Energy developments in British Columbia are booming such that on Friday, Enbridge Inc revealed a $3.6 billion expansion to its gas pipeline in the province citing surging demand.
Enbridge is also considering a further $1.9 billion expansion in northern BC at the same time.
The province is now pumping out natural gas at a record rate nearing 18 billion cubic feet a day.
“Given the outlook for Western Canada supply, we are seeing strong customer interest for more egress for LNG exports and downstream access,” Enbridge CEO Al Monaco told stakeholders.
The expansion announced today could add an additional 300 million cubic feet per day capacity to the company’s operations in the province. Gas will be delivered to southern BC and beyond.
Natural gas pipelines are also contributing thousands of jobs to the province’s economy.
In October, LNG Canada reported that thousands of workers have flocked to northern BC communities to work on the Kitimat pipeline.
70% of the project has already been completed and it requires 7,500 rotating workers. LNG Canada has also awarded over $3.7 billion worth of contracts to BC companies with $3 billion of the funds going towards First Nations companies and businesses based in Kitimat.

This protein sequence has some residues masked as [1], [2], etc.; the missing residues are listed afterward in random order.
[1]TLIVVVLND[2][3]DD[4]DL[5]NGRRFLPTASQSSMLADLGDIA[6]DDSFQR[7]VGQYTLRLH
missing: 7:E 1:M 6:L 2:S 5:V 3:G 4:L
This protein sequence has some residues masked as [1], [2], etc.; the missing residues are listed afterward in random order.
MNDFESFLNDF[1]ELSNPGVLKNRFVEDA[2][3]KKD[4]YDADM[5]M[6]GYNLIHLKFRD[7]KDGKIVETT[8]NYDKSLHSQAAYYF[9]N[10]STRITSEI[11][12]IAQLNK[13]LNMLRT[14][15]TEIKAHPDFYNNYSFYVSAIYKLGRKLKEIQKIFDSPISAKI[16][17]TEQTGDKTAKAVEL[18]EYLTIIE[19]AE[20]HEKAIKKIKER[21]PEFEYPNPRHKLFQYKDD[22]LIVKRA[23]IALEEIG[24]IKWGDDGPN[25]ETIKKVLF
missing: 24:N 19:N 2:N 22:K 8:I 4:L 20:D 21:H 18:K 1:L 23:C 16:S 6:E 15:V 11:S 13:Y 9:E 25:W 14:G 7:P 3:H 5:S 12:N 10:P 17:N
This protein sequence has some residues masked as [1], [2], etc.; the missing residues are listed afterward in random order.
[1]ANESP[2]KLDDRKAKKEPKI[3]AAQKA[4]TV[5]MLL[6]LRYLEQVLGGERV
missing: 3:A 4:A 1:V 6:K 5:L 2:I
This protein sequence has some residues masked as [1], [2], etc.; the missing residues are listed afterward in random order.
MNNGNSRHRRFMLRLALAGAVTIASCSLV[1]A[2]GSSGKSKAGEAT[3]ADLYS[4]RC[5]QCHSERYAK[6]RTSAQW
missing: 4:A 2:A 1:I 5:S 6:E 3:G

“Our pace of progress has increased. Right now, approximately 5,000 Canadians are employed at our site in Kitimat. That number will continue to grow as we reach peak construction this year and next,” said LNG Canada Chief Executive Jason Klein in July.
“And as we prepare for the next 40 years of safe, reliable operations, we’re offering hundreds of long-term roles to local British Columbians. We’re now recruiting the people who will run and maintain our facility, for decades to come.”
A recent report by the Canadian Energy Centre found that oil and gas development have contributed approximately $9 billion to BC’s GDP and created over 55,000 jobs in 2018 alone.
“Canada’s oil and gas sector has a significant impact on B.C.’s export sectors, both direct and indirect, as does the purchase of goods and services by Alberta’s citizens, businesses, and governments in the province where the sector is concentrated,” wrote analysts.